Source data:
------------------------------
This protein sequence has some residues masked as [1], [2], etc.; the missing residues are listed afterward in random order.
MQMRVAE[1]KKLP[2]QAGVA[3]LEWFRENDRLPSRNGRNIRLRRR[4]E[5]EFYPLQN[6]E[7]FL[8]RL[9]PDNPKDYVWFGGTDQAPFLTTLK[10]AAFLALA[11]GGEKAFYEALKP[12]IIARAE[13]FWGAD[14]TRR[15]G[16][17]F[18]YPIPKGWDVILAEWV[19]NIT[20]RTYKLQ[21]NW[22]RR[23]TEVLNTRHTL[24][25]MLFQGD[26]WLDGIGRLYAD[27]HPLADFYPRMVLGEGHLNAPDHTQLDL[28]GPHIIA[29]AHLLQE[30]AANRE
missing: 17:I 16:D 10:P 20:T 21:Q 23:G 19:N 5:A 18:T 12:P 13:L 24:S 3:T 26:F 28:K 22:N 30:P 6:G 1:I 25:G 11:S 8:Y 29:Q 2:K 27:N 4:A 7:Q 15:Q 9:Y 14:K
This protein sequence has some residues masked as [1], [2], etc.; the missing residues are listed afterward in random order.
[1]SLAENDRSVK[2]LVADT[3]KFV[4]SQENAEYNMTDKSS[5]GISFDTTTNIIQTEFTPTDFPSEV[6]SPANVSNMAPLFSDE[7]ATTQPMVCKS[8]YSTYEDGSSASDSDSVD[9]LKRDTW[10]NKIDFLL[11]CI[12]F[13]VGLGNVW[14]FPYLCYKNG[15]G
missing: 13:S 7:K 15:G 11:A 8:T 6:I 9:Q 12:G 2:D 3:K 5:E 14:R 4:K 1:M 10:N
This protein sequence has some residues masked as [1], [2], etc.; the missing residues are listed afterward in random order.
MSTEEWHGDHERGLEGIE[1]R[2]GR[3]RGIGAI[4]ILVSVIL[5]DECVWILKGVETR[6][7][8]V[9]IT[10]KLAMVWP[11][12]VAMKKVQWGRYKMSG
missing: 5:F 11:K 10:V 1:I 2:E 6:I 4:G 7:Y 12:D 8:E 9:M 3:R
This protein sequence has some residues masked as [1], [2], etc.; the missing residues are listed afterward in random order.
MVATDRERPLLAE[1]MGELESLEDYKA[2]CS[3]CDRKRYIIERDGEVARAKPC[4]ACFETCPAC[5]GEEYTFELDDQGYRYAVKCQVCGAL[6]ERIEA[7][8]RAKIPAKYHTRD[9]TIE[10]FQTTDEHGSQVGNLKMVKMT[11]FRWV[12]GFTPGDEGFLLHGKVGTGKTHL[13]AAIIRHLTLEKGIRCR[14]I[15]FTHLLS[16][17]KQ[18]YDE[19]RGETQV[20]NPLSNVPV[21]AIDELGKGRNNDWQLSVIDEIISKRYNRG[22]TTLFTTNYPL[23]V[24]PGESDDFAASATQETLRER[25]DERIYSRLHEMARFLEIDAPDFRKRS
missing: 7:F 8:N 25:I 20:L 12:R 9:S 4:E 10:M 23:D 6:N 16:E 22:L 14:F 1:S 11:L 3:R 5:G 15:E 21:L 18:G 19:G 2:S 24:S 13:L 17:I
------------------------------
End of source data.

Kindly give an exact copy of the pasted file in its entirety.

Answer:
This protein sequence has some residues masked as [1], [2], etc.; the missing residues are listed afterward in random order.
MQMRVAE[1]KKLP[2]QAGVA[3]LEWFRENDRLPSRNGRNIRLRRR[4]E[5]EFYPLQN[6]E[7]FL[8]RL[9]PDNPKDYVWFGGTDQAPFLTTLK[10]AAFLALA[11]GGEKAFYEALKP[12]IIARAE[13]FWGAD[14]TRR[15]G[16][17]F[18]YPIPKGWDVILAEWV[19]NIT[20]RTYKLQ[21]NW[22]RR[23]TEVLNTRHTL[24][25]MLFQGD[26]WLDGIGRLYAD[27]HPLADFYPRMVLGEGHLNAPDHTQLDL[28]GPHIIA[29]AHLLQE[30]AANRE
missing: 17:I 16:D 10:P 20:T 21:Q 23:G 19:N 5:A 18:T 12:P 13:L 24:S 3:T 26:F 28:K 22:N 30:P 6:G 1:I 25:G 11:S 8:Y 29:Q 2:K 27:N 4:A 7:Q 15:Q 9:Y 14:K
This protein sequence has some residues masked as [1], [2], etc.; the missing residues are listed afterward in random order.
[1]SLAENDRSVK[2]LVADT[3]KFV[4]SQENAEYNMTDKSS[5]GISFDTTTNIIQTEFTPTDFPSEV[6]SPANVSNMAPLFSDE[7]ATTQPMVCKS[8]YSTYEDGSSASDSDSVD[9]LKRDTW[10]NKIDFLL[11]CI[12]F[13]VGLGNVW[14]FPYLCYKNG[15]G
missing: 13:S 7:K 15:G 11:A 8:T 6:I 9:Q 12:G 2:D 3:K 5:E 14:R 4:K 1:M 10:N
This protein sequence has some residues masked as [1], [2], etc.; the missing residues are listed afterward in random order.
MSTEEWHGDHERGLEGIE[1]R[2]GR[3]RGIGAI[4]ILVSVIL[5]DECVWILKGVETR[6][7][8]V[9]IT[10]KLAMVWP[11][12]VAMKKVQWGRYKMSG
missing: 5:F 11:K 10:V 1:I 2:E 6:I 4:G 7:Y 12:D 8:E 9:M 3:R
This protein sequence has some residues masked as [1], [2], etc.; the missing residues are listed afterward in random order.
MVATDRERPLLAE[1]MGELESLEDYKA[2]CS[3]CDRKRYIIERDGEVARAKPC[4]ACFETCPAC[5]GEEYTFELDDQGYRYAVKCQVCGAL[6]ERIEA[7][8]RAKIPAKYHTRD[9]TIE[10]FQTTDEHGSQVGNLKMVKMT[11]FRWV[12]GFTPGDEGFLLHGKVGTGKTHL[13]AAIIRHLTLEKGIRCR[14]I[15]FTHLLS[16][17]KQ[18]YDE[19]RGETQV[20]NPLSNVPV[21]AIDELGKGRNNDWQLSVIDEIISKRYNRG[22]TTLFTTNYPL[23]V[24]PGESDDFAASATQETLRER[25]DERIYSRLHEMARFLEIDAPDFRKRS
missing: 7:F 8:N 25:I 20:L 12:R 9:S 4:E 10:M 23:D 6:N 16:E 22:L 14:F 1:S 11:L 3:R 5:G 15:E 21:L 18:G 19:G 2:S 24:S 13:L 17:I